TOPEKA, KAN. — The Senate Judiciary Committee today unanimously voted in support of Senate Bill 259 and recommended its passage to the full Senate.
The bill will help to significantly reduce preventable child deaths in Kansas.
The State Child Death Review Board reviews the death of every child through age 17 who is a Kansas resident or dies in Kansas. The board has reviewed about 8,700 child deaths since its inception.
Currently, Kansas statute prevents data collected by the State Child Death Review Board from being used for research purposes. Senate Bill 259 amends that statute so that researchers and public health officials can examine de-identified data to develop prevention strategies that save Kansas children’s lives.
The bill has wide support among children’s health professionals, law enforcement and child safety experts. At a recent hearing, no opponents testified against the bill, which costs the state nothing.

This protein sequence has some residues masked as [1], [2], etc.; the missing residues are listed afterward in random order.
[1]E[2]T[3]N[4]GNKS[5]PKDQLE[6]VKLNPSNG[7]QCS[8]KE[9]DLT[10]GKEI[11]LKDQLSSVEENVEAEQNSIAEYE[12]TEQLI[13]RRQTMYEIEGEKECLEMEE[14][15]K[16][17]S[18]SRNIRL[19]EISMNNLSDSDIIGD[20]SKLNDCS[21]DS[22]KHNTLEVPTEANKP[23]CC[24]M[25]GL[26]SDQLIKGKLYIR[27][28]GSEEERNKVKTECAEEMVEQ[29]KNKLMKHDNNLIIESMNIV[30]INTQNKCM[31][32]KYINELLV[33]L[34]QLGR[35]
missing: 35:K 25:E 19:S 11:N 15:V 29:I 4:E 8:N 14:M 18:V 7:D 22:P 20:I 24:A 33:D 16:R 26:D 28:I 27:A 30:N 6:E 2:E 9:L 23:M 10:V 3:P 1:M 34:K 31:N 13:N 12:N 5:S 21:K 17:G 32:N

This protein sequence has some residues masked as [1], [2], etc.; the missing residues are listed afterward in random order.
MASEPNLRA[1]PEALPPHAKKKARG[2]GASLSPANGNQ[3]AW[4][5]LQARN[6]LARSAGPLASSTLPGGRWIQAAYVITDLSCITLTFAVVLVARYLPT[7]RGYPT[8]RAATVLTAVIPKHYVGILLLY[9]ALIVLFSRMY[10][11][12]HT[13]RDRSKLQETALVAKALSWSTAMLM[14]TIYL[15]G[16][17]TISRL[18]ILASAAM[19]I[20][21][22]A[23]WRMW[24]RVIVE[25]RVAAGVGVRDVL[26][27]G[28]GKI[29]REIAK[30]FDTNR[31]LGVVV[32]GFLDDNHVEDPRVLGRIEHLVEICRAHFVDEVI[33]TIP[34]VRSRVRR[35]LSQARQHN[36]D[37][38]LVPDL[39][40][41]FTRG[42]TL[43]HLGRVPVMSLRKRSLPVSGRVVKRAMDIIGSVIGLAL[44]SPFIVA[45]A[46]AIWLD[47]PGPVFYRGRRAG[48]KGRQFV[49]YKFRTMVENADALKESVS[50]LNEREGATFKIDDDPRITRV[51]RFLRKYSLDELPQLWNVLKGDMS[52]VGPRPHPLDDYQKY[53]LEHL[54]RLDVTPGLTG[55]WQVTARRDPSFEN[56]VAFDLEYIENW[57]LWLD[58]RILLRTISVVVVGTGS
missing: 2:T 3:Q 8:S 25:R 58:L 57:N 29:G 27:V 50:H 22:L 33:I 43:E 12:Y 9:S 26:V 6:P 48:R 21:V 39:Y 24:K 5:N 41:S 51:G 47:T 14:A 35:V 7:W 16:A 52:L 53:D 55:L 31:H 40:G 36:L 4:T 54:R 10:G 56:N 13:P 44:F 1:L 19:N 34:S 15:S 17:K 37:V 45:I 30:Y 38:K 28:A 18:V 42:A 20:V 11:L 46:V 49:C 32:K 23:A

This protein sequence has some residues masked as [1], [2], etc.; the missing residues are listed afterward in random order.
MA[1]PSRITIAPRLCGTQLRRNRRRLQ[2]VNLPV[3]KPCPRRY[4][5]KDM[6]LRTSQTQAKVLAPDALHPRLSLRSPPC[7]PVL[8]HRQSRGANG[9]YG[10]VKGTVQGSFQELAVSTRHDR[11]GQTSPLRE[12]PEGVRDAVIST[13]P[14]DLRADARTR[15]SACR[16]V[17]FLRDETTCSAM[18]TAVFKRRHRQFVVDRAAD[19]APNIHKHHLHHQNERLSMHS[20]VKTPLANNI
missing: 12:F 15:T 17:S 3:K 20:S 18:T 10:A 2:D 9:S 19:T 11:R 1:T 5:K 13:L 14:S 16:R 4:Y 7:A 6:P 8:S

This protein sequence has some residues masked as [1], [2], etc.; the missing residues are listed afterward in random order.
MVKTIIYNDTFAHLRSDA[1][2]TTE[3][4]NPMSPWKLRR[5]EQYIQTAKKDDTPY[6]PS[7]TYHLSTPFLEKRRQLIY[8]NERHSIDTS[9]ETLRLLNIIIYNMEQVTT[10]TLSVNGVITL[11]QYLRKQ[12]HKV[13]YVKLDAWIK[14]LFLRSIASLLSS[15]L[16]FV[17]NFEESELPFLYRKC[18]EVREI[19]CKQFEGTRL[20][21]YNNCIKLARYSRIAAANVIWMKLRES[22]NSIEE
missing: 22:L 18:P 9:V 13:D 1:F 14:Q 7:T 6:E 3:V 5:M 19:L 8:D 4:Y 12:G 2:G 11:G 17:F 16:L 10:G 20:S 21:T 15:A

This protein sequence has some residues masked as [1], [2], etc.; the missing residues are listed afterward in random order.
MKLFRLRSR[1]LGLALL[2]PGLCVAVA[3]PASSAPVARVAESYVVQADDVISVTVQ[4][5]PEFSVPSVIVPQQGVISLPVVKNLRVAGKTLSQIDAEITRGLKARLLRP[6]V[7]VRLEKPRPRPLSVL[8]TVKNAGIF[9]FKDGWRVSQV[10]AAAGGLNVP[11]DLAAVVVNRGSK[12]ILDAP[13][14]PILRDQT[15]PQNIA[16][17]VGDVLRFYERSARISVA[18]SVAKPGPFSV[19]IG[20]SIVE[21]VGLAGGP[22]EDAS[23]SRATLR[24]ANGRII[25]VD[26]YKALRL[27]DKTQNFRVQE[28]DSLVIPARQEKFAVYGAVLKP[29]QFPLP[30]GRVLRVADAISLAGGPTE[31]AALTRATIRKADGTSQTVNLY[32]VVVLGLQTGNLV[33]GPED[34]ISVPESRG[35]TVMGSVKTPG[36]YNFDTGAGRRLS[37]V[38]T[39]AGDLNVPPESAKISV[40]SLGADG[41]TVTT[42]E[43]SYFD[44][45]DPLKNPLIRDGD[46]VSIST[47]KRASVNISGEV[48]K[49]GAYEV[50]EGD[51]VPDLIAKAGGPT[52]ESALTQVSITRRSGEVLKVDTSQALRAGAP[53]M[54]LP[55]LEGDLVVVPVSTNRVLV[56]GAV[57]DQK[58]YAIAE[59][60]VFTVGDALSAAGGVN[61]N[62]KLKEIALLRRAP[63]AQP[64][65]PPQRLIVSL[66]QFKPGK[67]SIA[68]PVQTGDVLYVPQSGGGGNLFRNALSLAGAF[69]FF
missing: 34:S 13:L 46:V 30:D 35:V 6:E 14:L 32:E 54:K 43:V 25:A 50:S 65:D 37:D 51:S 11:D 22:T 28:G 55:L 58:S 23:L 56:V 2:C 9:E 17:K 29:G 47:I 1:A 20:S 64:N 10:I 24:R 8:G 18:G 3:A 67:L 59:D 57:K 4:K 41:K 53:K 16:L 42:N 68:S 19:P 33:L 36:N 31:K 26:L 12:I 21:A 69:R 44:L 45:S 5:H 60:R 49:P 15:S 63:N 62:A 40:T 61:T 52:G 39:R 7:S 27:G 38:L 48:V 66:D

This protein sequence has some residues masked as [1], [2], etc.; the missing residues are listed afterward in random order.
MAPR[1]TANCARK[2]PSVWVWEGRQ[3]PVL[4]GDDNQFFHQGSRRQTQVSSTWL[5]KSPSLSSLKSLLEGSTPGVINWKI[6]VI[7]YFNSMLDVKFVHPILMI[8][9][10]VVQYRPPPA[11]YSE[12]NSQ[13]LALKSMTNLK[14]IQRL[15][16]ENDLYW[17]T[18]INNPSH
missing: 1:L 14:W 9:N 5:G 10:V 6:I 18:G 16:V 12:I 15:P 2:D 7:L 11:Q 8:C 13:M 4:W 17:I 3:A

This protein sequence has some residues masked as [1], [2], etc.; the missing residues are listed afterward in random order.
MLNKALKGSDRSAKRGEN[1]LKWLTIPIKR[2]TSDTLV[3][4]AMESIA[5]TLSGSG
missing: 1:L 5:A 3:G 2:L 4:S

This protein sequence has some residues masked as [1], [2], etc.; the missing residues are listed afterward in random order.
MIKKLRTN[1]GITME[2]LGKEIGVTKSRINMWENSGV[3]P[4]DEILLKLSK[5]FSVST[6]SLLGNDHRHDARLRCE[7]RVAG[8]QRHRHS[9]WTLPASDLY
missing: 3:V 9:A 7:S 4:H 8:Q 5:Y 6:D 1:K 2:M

“I am in full support of Senate Bill 259. If I can help save one parent from walking the path I had to walk it will be worth it,” said Tracey McNeely, a Wichita parent who lost an infant son to Sudden Infant Death Syndrome and now sits on the Kansas Infant Death and SIDS Network Inc. board. “Since my son’s death many things have been discovered about safe sleep and the occurrence of SIDS has declined by 50 percent. I know that much more needs to be done, and I see this as another way to gain ground into the reasons Kansas has a higher rate of infant mortality than the national average.”
A similar version of the bill has been introduced in the Kansas House of Representatives. House Bill 2767 is awaiting a hearing in the Committee on Judiciary.